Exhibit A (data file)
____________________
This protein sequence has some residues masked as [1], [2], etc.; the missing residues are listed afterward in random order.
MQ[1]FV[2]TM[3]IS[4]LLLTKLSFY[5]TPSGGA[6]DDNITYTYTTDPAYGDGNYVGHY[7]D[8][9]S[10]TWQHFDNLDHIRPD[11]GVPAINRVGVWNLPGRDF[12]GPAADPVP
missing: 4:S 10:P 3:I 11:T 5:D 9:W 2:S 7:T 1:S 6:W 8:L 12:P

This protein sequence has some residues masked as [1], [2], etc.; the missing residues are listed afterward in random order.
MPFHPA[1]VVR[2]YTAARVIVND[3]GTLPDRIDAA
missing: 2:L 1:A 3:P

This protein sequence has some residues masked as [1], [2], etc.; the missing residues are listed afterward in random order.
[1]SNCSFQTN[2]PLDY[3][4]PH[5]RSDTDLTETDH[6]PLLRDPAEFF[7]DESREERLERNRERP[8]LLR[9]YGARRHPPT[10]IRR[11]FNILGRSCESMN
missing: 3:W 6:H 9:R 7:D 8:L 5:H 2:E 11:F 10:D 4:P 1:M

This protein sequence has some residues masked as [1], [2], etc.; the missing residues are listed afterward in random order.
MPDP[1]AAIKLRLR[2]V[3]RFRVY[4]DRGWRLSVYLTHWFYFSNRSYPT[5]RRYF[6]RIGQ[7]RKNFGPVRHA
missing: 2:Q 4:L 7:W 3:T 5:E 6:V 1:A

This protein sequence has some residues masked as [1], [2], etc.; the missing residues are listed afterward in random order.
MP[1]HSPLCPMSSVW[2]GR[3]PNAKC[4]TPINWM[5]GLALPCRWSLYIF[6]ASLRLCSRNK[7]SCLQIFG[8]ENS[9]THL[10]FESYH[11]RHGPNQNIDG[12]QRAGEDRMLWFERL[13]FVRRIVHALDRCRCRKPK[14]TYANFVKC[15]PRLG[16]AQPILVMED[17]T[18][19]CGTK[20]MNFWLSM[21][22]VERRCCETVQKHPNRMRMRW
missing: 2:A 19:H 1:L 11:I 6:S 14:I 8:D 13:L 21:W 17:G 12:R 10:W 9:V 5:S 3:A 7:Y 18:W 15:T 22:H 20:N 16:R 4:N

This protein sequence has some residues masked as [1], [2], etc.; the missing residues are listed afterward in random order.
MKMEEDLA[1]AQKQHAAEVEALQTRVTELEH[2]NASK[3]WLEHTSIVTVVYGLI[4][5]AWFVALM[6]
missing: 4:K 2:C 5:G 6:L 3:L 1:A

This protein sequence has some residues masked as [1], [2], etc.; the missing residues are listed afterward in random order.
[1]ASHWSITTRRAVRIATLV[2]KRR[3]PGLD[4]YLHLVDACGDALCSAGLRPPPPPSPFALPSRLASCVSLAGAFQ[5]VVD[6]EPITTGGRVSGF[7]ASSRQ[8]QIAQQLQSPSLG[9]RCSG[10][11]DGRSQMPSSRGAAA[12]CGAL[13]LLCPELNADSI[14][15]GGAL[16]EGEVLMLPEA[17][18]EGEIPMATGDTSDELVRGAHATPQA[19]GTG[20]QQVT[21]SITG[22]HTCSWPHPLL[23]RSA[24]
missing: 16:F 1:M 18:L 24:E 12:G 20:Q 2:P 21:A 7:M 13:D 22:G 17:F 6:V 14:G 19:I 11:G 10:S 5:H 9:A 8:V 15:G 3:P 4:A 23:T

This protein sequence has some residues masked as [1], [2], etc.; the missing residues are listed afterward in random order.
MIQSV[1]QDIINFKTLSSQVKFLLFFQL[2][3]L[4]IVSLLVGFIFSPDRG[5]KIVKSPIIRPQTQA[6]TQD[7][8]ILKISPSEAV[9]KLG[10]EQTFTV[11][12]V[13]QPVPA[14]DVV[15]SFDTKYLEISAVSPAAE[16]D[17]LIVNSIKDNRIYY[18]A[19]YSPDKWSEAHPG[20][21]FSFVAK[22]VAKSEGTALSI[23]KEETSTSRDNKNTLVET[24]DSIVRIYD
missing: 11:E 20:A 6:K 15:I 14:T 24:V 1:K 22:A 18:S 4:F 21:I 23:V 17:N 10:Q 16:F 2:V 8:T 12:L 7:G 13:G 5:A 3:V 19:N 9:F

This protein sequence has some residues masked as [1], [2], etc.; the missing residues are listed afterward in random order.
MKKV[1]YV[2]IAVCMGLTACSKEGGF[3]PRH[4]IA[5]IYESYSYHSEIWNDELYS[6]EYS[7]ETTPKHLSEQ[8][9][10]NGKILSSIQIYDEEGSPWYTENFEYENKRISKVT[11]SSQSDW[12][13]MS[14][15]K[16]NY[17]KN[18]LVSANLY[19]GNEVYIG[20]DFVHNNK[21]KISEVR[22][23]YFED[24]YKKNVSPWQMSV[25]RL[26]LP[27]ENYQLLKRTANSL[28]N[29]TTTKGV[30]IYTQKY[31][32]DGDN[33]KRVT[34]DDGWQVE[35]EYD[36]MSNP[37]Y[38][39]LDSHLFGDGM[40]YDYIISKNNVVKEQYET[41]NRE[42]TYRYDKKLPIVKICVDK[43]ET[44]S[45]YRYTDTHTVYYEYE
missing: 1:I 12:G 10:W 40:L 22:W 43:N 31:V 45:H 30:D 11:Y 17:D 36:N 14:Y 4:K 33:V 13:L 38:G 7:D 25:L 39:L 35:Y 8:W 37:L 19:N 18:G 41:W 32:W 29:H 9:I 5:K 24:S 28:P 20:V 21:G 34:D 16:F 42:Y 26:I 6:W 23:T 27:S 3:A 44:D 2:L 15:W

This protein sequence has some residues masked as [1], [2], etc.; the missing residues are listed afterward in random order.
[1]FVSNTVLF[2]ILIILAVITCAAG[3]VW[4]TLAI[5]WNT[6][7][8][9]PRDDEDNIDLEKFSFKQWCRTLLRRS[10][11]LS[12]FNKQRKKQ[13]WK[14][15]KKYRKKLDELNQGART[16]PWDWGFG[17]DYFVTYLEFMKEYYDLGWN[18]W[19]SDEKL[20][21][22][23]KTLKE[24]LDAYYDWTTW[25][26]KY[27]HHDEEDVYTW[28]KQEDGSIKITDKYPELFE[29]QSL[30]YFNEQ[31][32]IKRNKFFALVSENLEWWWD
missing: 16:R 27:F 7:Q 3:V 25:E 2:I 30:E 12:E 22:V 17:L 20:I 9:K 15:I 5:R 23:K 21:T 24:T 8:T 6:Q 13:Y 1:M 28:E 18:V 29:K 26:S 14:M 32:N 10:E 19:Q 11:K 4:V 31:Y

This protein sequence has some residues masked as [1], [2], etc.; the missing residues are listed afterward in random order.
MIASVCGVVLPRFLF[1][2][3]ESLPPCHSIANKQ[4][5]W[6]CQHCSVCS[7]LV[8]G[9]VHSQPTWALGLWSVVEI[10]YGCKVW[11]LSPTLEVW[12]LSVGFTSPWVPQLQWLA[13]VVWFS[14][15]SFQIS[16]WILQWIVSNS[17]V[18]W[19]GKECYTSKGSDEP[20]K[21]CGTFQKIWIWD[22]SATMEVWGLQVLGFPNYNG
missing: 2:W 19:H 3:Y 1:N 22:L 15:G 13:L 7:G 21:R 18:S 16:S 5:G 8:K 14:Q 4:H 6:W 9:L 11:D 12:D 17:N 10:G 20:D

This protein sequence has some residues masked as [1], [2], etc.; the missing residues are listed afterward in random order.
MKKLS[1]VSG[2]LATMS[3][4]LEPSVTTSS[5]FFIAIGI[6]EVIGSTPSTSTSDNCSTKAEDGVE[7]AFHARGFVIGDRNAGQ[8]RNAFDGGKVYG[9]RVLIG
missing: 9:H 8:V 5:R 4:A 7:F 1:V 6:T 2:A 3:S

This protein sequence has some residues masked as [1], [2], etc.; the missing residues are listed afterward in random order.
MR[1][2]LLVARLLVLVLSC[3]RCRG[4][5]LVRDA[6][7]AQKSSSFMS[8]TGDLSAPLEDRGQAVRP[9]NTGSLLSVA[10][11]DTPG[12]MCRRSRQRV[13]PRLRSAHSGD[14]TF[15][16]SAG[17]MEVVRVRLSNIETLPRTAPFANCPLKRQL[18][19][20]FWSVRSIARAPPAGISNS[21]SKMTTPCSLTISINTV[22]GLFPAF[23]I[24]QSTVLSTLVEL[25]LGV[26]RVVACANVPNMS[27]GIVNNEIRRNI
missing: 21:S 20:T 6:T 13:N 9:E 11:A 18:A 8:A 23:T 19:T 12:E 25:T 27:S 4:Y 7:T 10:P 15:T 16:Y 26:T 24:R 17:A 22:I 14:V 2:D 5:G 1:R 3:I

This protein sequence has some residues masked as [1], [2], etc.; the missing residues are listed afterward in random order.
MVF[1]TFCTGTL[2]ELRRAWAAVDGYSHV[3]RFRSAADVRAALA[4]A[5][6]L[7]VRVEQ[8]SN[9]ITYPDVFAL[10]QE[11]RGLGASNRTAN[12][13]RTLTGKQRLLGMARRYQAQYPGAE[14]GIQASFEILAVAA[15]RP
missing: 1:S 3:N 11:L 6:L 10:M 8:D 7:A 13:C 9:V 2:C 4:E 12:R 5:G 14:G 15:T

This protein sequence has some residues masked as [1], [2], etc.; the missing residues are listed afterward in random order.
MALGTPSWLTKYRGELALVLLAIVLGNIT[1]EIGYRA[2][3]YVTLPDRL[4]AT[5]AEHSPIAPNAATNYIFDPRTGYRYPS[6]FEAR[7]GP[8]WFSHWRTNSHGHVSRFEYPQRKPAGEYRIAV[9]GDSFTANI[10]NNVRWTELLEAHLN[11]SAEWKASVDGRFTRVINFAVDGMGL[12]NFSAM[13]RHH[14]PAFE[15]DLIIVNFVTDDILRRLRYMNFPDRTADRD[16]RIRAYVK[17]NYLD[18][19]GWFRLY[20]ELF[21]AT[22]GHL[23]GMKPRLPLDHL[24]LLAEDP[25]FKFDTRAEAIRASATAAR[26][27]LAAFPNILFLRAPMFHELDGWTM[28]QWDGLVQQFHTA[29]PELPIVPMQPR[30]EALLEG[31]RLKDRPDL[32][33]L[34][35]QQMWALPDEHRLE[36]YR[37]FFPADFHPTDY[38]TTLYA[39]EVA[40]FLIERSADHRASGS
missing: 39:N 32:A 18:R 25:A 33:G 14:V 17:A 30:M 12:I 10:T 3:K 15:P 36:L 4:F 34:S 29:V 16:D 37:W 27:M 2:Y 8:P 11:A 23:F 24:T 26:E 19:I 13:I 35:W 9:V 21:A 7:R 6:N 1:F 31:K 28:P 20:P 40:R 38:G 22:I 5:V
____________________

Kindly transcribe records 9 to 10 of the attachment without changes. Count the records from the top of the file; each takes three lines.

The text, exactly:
This protein sequence has some residues masked as [1], [2], etc.; the missing residues are listed afterward in random order.
MKKV[1]YV[2]IAVCMGLTACSKEGGF[3]PRH[4]IA[5]IYESYSYHSEIWNDELYS[6]EYS[7]ETTPKHLSEQ[8][9][10]NGKILSSIQIYDEEGSPWYTENFEYENKRISKVT[11]SSQSDW[12][13]MS[14][15]K[16]NY[17]KN[18]LVSANLY[19]GNEVYIG[20]DFVHNNK[21]KISEVR[22][23]YFED[24]YKKNVSPWQMSV[25]RL[26]LP[27]ENYQLLKRTANSL[28]N[29]TTTKGV[30]IYTQKY[31][32]DGDN[33]KRVT[34]DDGWQVE[35]EYD[36]MSNP[37]Y[38][39]LDSHLFGDGM[40]YDYIISKNNVVKEQYET[41]NRE[42]TYRYDKKLPIVKICVDK[43]ET[44]S[45]YRYTDTHTVYYEYE
missing: 1:I 12:G 10:W 40:L 22:W 43:N 31:V 45:H 30:D 11:Y 17:D 36:N 14:Y 4:K 33:V 13:L 38:G 7:D 25:L 39:L 35:Y 8:W 37:L 19:N 18:G 41:W 32:W 29:H 9:I 5:K 24:S 28:P 20:V 21:G 34:D 16:F 42:Y 26:I 6:W 23:T 27:S 3:A 44:D 2:L 15:W

This protein sequence has some residues masked as [1], [2], etc.; the missing residues are listed afterward in random order.
[1]FVSNTVLF[2]ILIILAVITCAAG[3]VW[4]TLAI[5]WNT[6][7][8][9]PRDDEDNIDLEKFSFKQWCRTLLRRS[10][11]LS[12]FNKQRKKQ[13]WK[14][15]KKYRKKLDELNQGART[16]PWDWGFG[17]DYFVTYLEFMKEYYDLGWN[18]W[19]SDEKL[20][21][22][23]KTLKE[24]LDAYYDWTTW[25][26]KY[27]HHDEEDVYTW[28]KQEDGSIKITDKYPELFE[29]QSL[30]YFNEQ[31][32]IKRNKFFALVSENLEWWWD
missing: 16:R 27:F 7:Q 3:V 25:E 2:I 30:E 12:E 22:V 17:L 20:I 9:K 15:I 5:R 23:K 21:T 24:T 8:T 6:Q 13:Y 1:M 28:E 18:V 29:K 26:S 14:M 32:N 10:E 19:Q 11:K 4:V 31:Y